A considerable chunk of my workday is
always spent answering people's questions
about prohormones and steroids. Of course,
one of the biggest concerns people have is
about estrogen and estrogen related side
effects. Right behind that however are questions about DHT. It seems that people have
the misconception that DHT is some evil
androgen byproduct that serves no purpose in
the body but to make our prostates blow up
and our hair fall out.
The real situation is of course much more
complex. DHT is one of those good guy/bad guy hormones that is sorely misunderstood. For many people, it is NOT something that you want to reduce or eliminate
in the body. For some others though, keeping DHT levels under control is probably a
prudent course of action. Knowing the facts
about DHT will help you decide just which
group you belong to.
Testosterone Is A Prohormone?
The main androgen secreted by the testes is of
course testosterone. However, in most of the body, the
androgenic signal is not carried through by testosterone. In these tissues, which include the brain
(CNS), skin, genitals—practically everything but muscle—the active androgen is actually DHT.
Testosterone in this case simply acts as a prohormone
that is converted to the active androgen DHT by the
action of the enzyme 5alpha reductase (5-AR).
5-AR is concentrated heavily in practically every
androgen dependent area of the body except for skeletal muscle. This results in very little testosterone
actually getting through to these parts of the body to
bind to androgen receptors. Instead, it is quickly
transformed into DHT, which then interacts with
This transformation serves a very important biological function in these tissues. You see, DHT is a
much stronger androgen than testosterone - it binds
about 3-5 times more strongly to the androgen receptor. If you took away 5-AR from these tissues and
blocked the formation of DHT, then you would see
some dramatic changes in physiology.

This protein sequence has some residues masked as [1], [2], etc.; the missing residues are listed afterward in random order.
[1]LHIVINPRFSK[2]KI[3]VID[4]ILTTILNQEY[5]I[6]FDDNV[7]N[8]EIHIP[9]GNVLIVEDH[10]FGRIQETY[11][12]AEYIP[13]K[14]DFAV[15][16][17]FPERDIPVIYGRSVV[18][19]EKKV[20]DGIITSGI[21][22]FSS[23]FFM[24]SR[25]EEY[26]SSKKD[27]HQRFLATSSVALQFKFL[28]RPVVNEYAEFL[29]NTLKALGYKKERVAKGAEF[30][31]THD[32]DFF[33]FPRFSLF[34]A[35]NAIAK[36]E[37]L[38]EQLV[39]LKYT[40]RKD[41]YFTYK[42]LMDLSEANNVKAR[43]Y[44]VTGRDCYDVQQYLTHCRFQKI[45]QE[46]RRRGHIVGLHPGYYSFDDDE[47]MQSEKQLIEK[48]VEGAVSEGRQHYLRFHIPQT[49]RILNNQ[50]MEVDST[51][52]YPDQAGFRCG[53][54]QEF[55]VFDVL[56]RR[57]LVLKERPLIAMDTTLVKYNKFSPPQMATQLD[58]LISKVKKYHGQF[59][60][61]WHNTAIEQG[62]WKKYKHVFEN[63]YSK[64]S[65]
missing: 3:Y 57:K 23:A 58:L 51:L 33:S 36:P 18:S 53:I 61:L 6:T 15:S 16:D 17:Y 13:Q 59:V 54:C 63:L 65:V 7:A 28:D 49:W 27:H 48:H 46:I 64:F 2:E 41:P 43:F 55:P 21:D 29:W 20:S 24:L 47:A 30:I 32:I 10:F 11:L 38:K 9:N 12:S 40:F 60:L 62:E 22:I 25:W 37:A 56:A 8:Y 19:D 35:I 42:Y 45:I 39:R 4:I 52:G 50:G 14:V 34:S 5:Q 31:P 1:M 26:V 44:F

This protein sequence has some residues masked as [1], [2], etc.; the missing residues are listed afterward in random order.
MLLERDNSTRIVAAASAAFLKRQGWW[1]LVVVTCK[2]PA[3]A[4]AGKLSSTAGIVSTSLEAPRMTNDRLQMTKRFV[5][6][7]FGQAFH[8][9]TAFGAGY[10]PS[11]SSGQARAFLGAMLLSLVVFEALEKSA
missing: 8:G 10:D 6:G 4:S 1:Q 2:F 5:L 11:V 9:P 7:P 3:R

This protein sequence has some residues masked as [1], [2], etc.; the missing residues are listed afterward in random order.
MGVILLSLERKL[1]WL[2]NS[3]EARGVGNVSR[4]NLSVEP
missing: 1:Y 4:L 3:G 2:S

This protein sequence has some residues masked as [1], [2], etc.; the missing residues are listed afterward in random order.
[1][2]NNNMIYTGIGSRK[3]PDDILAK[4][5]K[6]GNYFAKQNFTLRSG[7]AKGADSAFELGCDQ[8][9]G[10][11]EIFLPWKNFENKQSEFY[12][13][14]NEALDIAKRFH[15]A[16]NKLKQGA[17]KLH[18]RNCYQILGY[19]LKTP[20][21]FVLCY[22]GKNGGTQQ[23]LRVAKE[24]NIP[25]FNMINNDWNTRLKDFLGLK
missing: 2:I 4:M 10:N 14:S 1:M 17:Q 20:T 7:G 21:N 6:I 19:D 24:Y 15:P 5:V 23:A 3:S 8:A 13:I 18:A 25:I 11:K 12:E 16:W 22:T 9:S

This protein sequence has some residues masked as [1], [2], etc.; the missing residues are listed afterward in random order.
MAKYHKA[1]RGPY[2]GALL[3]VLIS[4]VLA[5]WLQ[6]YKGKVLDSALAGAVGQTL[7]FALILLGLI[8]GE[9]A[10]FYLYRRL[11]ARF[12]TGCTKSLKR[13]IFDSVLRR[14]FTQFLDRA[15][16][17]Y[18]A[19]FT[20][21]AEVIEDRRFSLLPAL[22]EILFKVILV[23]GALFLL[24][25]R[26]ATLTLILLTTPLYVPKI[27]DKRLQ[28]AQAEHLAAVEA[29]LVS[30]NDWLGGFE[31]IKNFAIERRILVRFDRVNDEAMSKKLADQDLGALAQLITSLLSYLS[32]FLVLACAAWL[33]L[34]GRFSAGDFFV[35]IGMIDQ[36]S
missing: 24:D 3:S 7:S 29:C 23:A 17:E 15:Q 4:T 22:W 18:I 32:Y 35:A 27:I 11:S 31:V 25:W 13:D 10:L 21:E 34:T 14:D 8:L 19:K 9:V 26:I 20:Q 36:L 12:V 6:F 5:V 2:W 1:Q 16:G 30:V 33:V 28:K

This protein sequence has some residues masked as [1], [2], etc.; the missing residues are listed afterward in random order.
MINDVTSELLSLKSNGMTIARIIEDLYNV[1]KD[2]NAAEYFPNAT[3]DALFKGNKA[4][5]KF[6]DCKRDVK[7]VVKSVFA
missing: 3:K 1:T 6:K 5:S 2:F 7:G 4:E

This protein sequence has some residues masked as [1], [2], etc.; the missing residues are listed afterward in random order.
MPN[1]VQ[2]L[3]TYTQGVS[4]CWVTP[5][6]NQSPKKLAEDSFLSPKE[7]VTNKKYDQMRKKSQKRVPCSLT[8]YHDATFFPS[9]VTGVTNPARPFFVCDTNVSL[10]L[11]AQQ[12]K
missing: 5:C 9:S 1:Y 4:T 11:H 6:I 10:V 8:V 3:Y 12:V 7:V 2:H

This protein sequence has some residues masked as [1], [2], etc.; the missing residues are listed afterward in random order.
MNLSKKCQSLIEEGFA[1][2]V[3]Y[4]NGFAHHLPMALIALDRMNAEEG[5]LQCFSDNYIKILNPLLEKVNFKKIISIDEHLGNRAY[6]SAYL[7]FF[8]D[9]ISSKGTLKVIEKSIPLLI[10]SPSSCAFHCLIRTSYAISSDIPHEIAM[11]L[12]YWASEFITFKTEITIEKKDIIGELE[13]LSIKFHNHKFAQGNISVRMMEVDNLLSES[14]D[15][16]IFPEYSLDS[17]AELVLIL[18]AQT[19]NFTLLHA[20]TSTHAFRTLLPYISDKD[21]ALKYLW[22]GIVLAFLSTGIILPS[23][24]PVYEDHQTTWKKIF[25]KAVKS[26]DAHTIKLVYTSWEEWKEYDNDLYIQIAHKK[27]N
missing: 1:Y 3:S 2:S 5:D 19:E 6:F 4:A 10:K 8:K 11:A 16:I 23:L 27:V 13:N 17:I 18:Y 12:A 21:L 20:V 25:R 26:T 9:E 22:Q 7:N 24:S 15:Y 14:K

A good case in point is demonstrated in male
pseudohermaphroditism due to congenital 5-AR deficiency. This is a relatively rare disorder, however it is
actually quite common in the Dominican Republic. In
this disorder, males are born with little or no 5-AR
enzyme. They have ambiguous genitalia and are often
raised as girls. When puberty occurs, their testosterone levels elevate normally although their DHT
levels remain very low. Their musculature develops
normally like that of other adults, however, they end
up with little or no pubic/body hair and underdeveloped prostate and penis. Their libido and sexual function is often disrupted also.
Testosterone Is The Active Androgen In Muscle
Skeletal muscle is unique from other androgen
dependent tissues in the body. It actually contains little
or no 5-AR, so little or no DHT is actually formed in
the muscle. In addition to this, any DHT that is formed,
or that is already present in the blood and travels to
the muscle, is quickly deactivated by an enzyme called
3alpha-hydroxysteroid reductase (3a-HSD).
So at least as far as muscle is concerned, testosterone is the primary active androgen. This is not to
say that administering exogenous DHT is not without any anabolic effect. It actually does have some
anabolic activity in the muscle, albeit significantly weaker than that of an equal amount of testosterone.
This is due to its quick breakdown by 3a-HSD into
the weak metabolite 5alpha-androstan-3a, 17b-diol. If
this enzyme were somehow blocked, it is likely that
DHT would exhibit very potent anabolic effects on
It is important to understand that even though
testosterone is the active androgen in muscle, and
DHT exhibits relatively little direct anabolic effects on
muscle in men, DHT is still very important for the
full performance enhancement effects from testosterone. What I specifically mean here are the effects
of DHT on the central nervous system that lead to
increased neurological efficiency (strength), and
increased resistance to psychological and physical
stress—not to mention optimal sexual function and
I have heard several anecdotal reports of individuals
who have stacked testosterone with Proscar (a 5-AR
inhibitor) and have noticed significantly reduced performance enhancement effects. What's going on here?
We know it couldn't be due to the inhibition of the
direct anabolic activity of testosterone on muscle
anabolism. Most likely it is due to the reduction of
androgenic effects in other parts of the body that contribute to the ergogenic effects. Specifically the CNS, which is stimulated by androgens to increase neural
output leading to greater strength and greater recoverability. Another possibility is a reduction in the production of androgen dependent liver growth factors
(such as IGF-1), since DHT is an important androgen
in the liver.
Anti-Estrogen Effects Of DHT
One important function of DHT in the body that
does not get much discussion is its antagonism of estrogen. Some men that take Proscar learn this the hard
way—by developing a case of gynecomastia. By reducing
DHT's protection against estrogen in the body, these
men have fallen victim to its most dreaded ramification-bitch tits.
How does DHT protect against estrogen? There are
at least three ways that this likely occurs. First of all,
DHT directly inhibits estrogens activity on tissues. It
either does this by acting as a competitive antagonist to
the estrogen receptor or by decreasing estrogen-induced
RNA transcription at a point subsequent to estrogen